Data to Dollars
SB memory drives. The tiny, pinky-sized hunks of silicon, metal and plastic have become so powerful that they can store whole hard drives worth of information. It's a good thing too, because the amount of data people need saved has been growing right alongside the storage wonders. Music. Digital photos. Catalogs, technical manuals and PowerPoint presentations. All these are only going to become more common and more complex as time goes on. Accordingly, data storage is going to become even more in demand, as will ways to distribute said data.
Among other things, this means that the USB drive is destined to become a basic tool of the business world, joining other promotional greats like pens or drinkware. Sure, there might be a few more wrinkles in the marketing tactics for flash drives than the other two previously mentioned stalwarts, but once the wrinkles are smoothed out, you'll have a product in your roster that can be just as successful as its non-electronic brethren.
NOT JUST FOR THE GEEK SQUAD
The first hurdle to cross when learning how to sell USB drives is to get over the idea that they're fringe products valued only by tech-savvy companies and computer-reared youth. It's true that people more comfortable with technology may be more likely to buy, but not only is that distinction rapidly becoming meaningless as the country's overall computer literacy rises, it's also a limiting way to think of the product. Think of the drive as a more portable, imprinted version of tangible marketing copy, like catalogs or sales flyers, that can work for any company which has information they want to get out to customers.
"I really do feel that any customer or prospect could fit a USB drive into their marketing or brand awareness campaign," said Tony Anderson, owner of TNT Promotions Inc./Geiger, Orange County, Iowa. He said he typically sold more to markets with a technology edge, but was careful to corroborate that the products are undefined by markets, instead focusing on their ability to help spread information. "What I've found is it's almost a better fit for the markets that have never thought how they might even use a USB," said Anderson, who cited an example of a large church to which he sold USBs devices. He explained the church used the drives in its welcome center, loading things like service times, welcome videos, information for ministry groups and anything else a first-time visitor might need to know.
MAKING THE SALE
Not quite as commonplace as promotional products like T-shirts or pens, it may take a little convincing to get a client interested in USB items, especially if they're a less conventional market. "What I try to do is just start by asking lots of questions," said Anderson, who said he asks things like what kind of trade-show marketing they do or what information they want to communicate to end-users about their brand. He also stresses to clients that USBs should not be looked at as just another inexpensive promotional giveaway, but a unique item that is used long after the initial promotion.
Beyond the initial hook of the sale, however, there is another concern faced when selling USBs. Features that make them such flexible promotions like data loading, locking and custom-branded software browsers, not to mention things like chip strengths and failure rates, can create a lot of technical hassles for distributors and their clients. End-buyers will rightly have a lot of questions about your USBs drives, ranging from functional concerns to justifications of pricing, which are all issues that can sink a sale. These concerns may not be an issue if you're particularly knowledgeable about computers, but if you're not, there is another option for handling technical woes: Relying on your supplier for help.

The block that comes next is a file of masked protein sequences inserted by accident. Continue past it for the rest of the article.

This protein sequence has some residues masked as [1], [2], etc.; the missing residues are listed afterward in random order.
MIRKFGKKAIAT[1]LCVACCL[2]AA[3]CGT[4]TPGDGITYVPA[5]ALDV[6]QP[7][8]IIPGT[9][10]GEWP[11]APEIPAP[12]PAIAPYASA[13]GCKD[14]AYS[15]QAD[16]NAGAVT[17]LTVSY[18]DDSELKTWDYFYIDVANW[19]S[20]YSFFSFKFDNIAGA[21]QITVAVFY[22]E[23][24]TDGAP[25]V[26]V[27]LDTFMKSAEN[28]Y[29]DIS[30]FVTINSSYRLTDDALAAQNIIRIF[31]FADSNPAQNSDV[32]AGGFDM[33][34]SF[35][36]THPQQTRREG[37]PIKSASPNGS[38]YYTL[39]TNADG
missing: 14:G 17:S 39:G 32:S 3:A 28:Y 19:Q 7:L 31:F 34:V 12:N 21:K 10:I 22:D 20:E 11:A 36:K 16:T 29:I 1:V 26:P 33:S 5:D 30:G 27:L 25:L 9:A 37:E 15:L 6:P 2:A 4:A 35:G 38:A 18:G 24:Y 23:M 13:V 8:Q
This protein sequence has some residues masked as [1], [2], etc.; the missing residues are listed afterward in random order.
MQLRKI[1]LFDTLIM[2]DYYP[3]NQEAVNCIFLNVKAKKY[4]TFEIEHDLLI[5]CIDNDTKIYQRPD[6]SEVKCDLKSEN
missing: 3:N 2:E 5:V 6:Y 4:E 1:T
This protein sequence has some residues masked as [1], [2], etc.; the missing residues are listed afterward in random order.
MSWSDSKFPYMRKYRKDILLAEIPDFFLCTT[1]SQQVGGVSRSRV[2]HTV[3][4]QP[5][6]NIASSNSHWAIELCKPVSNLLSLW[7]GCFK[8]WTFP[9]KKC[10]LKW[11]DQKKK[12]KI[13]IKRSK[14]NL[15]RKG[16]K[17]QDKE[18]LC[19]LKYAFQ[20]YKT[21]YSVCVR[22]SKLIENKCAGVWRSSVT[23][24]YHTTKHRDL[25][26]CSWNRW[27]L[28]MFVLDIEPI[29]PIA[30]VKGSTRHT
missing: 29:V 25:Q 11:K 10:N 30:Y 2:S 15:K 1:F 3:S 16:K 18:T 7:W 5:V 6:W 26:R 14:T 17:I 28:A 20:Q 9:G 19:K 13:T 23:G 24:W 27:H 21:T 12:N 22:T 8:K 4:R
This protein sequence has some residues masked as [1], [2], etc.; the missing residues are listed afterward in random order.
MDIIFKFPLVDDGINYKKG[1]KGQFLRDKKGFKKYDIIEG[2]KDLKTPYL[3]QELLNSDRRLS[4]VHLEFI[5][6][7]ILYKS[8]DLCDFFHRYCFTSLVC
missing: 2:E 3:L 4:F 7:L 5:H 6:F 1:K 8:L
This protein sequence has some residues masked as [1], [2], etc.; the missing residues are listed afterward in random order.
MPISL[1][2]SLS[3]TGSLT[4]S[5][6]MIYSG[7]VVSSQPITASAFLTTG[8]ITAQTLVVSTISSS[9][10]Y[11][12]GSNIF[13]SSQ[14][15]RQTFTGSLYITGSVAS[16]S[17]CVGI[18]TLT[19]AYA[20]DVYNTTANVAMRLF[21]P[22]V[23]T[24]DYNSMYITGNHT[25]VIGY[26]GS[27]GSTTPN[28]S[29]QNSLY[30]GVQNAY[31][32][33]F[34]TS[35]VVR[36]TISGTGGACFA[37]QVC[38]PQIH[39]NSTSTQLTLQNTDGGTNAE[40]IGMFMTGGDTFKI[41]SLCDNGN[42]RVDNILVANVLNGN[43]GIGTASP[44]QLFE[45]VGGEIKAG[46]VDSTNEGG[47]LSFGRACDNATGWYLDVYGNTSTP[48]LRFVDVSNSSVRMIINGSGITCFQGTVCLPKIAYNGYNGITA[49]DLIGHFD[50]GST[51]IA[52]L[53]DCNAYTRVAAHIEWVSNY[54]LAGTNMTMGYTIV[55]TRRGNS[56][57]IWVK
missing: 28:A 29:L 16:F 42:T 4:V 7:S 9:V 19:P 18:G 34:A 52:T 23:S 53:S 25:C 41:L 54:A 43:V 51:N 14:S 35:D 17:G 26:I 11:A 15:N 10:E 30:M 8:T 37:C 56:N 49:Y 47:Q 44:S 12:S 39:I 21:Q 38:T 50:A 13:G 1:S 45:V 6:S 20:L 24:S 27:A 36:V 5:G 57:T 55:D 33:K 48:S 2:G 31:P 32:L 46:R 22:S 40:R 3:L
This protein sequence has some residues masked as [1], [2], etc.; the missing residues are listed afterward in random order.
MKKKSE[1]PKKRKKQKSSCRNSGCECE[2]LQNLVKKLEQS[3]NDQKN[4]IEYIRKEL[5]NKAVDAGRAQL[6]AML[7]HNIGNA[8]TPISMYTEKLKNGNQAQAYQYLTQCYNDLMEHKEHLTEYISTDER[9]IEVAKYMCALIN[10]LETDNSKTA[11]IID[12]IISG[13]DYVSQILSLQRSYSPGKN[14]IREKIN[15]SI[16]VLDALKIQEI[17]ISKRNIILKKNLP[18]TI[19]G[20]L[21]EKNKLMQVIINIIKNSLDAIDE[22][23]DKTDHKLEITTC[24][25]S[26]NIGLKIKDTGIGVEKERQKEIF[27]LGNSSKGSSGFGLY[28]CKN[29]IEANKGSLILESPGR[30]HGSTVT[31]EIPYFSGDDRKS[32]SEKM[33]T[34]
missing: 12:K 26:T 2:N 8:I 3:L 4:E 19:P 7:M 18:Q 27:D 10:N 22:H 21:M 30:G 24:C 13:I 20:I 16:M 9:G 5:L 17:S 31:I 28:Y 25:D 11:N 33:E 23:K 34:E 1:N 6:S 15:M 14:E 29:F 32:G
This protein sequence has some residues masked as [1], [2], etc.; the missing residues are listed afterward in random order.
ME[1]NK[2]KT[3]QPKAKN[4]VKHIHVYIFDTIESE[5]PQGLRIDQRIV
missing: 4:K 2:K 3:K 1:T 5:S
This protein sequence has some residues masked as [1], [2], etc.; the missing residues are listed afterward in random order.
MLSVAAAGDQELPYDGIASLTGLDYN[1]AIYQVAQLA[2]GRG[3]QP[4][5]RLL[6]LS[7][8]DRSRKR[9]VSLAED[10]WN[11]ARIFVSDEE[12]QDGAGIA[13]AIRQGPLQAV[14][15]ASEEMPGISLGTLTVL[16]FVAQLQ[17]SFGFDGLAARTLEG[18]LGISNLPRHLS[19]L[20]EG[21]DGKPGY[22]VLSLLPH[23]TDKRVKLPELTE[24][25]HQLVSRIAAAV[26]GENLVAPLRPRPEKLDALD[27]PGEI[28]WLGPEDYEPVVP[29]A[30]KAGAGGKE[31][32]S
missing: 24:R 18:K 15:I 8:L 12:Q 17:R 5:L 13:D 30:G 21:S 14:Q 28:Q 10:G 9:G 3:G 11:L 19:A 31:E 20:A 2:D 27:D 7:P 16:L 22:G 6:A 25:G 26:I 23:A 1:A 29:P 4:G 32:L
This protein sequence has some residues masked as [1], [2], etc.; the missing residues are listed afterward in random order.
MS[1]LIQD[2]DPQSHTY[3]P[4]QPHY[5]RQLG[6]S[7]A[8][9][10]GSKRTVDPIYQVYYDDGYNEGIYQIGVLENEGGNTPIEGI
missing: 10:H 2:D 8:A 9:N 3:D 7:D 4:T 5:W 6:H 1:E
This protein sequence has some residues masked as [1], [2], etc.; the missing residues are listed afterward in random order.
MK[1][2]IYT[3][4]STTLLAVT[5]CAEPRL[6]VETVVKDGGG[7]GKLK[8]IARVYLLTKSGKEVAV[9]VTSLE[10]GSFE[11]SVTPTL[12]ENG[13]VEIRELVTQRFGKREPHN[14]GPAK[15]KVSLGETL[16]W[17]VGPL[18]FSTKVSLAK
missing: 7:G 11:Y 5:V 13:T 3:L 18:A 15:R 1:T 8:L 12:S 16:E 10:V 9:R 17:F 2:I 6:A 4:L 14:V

"My advice would be, the people that are the most successful will use us as a resource," said Niko Pamboukas, director of sales for USB supplier iClick, Seattle. "Let us be your tech support," he said. "If there's any questions about it, those are things we'll help you with."
The suggestion makes great sense, considering that unless you're very knowledgeable about USB drive construction, your supplier is going to have more technical know-how than you. The help doesn't have to stop there, however, as Pamboukas pointed out several other ways suppliers can be of service, from providing market and device trends to helping with mock-ups and planning promotions.
The final issues that both Anderson and Pamboukas spoke at length about were pricing and product sources. Like other popular products, since becoming successful USBs have split into two main classifications: those that are low-cost commodity products, and those that use better parts and are more reliable, but cost more. What route you choose is up to you, but if you want to avoid price wars and use higher-end, less risky products, Anderson had some advice.
"Be knowledgeable about pricing objections," said Anderson. "I would recommend educating buyers beyond the basics, discussing things like failure rates, ROHS compliance and any warranties that are available," he said. "Those are three big things we try to touch on when we're quoting."
As for how to pick out a good drive, both Anderson and Pamboukas emphasized the importance of tier-one, name-brand memory from manufacturers like Samsung, Intel and Toshiba. "Because of the high-end chips that are used … you'll have well less than one percent in terms of failure rate," said Pamboukas. For assurance beyond that, look for suppliers like iClick who test all the products before shipping, swapping out the small percent that fail with working back stock. That way, you rely less on warranties to make sure your client gets only working products.